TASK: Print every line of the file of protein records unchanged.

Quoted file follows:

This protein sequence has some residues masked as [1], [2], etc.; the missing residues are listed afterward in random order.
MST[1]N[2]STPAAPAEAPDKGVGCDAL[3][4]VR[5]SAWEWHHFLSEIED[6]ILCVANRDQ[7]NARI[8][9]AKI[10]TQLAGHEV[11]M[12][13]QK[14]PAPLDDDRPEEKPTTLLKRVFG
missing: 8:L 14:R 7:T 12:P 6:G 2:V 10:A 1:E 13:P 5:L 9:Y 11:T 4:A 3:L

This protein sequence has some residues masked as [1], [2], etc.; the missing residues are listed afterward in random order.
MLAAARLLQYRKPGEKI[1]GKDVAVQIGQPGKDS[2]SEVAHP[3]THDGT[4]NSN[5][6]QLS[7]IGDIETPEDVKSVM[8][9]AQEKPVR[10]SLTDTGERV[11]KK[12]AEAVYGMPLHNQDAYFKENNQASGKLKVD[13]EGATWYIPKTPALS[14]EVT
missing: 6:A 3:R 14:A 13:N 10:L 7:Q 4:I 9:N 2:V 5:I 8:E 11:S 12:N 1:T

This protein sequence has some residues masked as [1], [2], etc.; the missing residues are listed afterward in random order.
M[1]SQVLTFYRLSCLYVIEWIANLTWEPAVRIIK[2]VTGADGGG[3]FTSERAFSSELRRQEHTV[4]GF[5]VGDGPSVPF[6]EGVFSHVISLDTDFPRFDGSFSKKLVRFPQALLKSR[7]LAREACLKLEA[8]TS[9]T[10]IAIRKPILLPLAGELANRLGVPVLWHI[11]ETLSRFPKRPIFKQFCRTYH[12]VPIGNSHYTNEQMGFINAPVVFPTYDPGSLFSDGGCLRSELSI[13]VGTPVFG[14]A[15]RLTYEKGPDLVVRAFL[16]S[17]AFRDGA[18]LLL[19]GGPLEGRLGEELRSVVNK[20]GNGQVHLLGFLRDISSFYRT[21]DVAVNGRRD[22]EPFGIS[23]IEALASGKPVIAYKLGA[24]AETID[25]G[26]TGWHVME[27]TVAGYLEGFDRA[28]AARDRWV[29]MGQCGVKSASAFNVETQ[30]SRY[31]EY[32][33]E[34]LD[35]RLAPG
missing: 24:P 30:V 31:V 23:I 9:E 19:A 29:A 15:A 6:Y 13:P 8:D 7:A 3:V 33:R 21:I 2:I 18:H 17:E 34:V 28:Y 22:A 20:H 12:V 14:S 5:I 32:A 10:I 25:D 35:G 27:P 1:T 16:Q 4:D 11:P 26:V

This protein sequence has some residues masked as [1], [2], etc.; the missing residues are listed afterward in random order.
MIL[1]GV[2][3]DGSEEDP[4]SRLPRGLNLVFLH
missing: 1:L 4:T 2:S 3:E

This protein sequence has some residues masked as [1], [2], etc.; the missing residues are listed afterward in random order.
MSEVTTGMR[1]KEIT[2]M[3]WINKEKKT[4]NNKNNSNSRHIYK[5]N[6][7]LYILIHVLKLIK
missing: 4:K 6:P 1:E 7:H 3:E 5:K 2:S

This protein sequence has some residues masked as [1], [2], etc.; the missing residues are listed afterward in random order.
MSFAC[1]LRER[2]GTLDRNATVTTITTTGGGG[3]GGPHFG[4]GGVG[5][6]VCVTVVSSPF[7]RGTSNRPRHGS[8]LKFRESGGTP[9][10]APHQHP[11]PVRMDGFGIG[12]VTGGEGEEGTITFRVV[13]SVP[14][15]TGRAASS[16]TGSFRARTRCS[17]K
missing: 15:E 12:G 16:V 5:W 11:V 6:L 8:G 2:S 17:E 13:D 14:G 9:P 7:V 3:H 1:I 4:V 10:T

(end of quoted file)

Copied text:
This protein sequence has some residues masked as [1], [2], etc.; the missing residues are listed afterward in random order.
MST[1]N[2]STPAAPAEAPDKGVGCDAL[3][4]VR[5]SAWEWHHFLSEIED[6]ILCVANRDQ[7]NARI[8][9]AKI[10]TQLAGHEV[11]M[12][13]QK[14]PAPLDDDRPEEKPTTLLKRVFG
missing: 8:L 14:R 7:T 12:P 6:G 2:V 10:A 1:E 13:P 5:L 9:Y 11:T 4:A 3:L

This protein sequence has some residues masked as [1], [2], etc.; the missing residues are listed afterward in random order.
MLAAARLLQYRKPGEKI[1]GKDVAVQIGQPGKDS[2]SEVAHP[3]THDGT[4]NSN[5][6]QLS[7]IGDIETPEDVKSVM[8][9]AQEKPVR[10]SLTDTGERV[11]KK[12]AEAVYGMPLHNQDAYFKENNQASGKLKVD[13]EGATWYIPKTPALS[14]EVT
missing: 6:A 3:R 14:A 13:N 10:L 7:Q 4:I 9:N 2:V 5:I 8:E 11:S 12:N 1:T

This protein sequence has some residues masked as [1], [2], etc.; the missing residues are listed afterward in random order.
M[1]SQVLTFYRLSCLYVIEWIANLTWEPAVRIIK[2]VTGADGGG[3]FTSERAFSSELRRQEHTV[4]GF[5]VGDGPSVPF[6]EGVFSHVISLDTDFPRFDGSFSKKLVRFPQALLKSR[7]LAREACLKLEA[8]TS[9]T[10]IAIRKPILLPLAGELANRLGVPVLWHI[11]ETLSRFPKRPIFKQFCRTYH[12]VPIGNSHYTNEQMGFINAPVVFPTYDPGSLFSDGGCLRSELSI[13]VGTPVFG[14]A[15]RLTYEKGPDLVVRAFL[16]S[17]AFRDGA[18]LLL[19]GGPLEGRLGEELRSVVNK[20]GNGQVHLLGFLRDISSFYRT[21]DVAVNGRRD[22]EPFGIS[23]IEALASGKPVIAYKLGA[24]AETID[25]G[26]TGWHVME[27]TVAGYLEGFDRA[28]AARDRWV[29]MGQCGVKSASAFNVETQ[30]SRY[31]EY[32][33]E[34]LD[35]RLAPG
missing: 24:P 30:V 31:V 23:I 9:E 19:A 29:A 15:A 6:Y 13:P 8:D 7:A 3:V 33:R 21:I 2:I 18:H 17:E 34:V 28:Y 22:A 20:H 12:V 14:S 5:I 32:A 10:I 25:D 35:G 27:P 1:T 16:Q 4:D 11:P 26:V

This protein sequence has some residues masked as [1], [2], etc.; the missing residues are listed afterward in random order.
MIL[1]GV[2][3]DGSEEDP[4]SRLPRGLNLVFLH
missing: 1:L 4:T 2:S 3:E

This protein sequence has some residues masked as [1], [2], etc.; the missing residues are listed afterward in random order.
MSEVTTGMR[1]KEIT[2]M[3]WINKEKKT[4]NNKNNSNSRHIYK[5]N[6][7]LYILIHVLKLIK
missing: 4:K 6:P 1:E 7:H 3:E 5:K 2:S

This protein sequence has some residues masked as [1], [2], etc.; the missing residues are listed afterward in random order.
MSFAC[1]LRER[2]GTLDRNATVTTITTTGGGG[3]GGPHFG[4]GGVG[5][6]VCVTVVSSPF[7]RGTSNRPRHGS[8]LKFRESGGTP[9][10]APHQHP[11]PVRMDGFGIG[12]VTGGEGEEGTITFRVV[13]SVP[14][15]TGRAASS[16]TGSFRARTRCS[17]K
missing: 15:E 12:G 16:V 5:W 11:V 6:L 8:G 2:S 17:E 13:D 14:G 9:P 7:V 3:H 1:I 4:V 10:T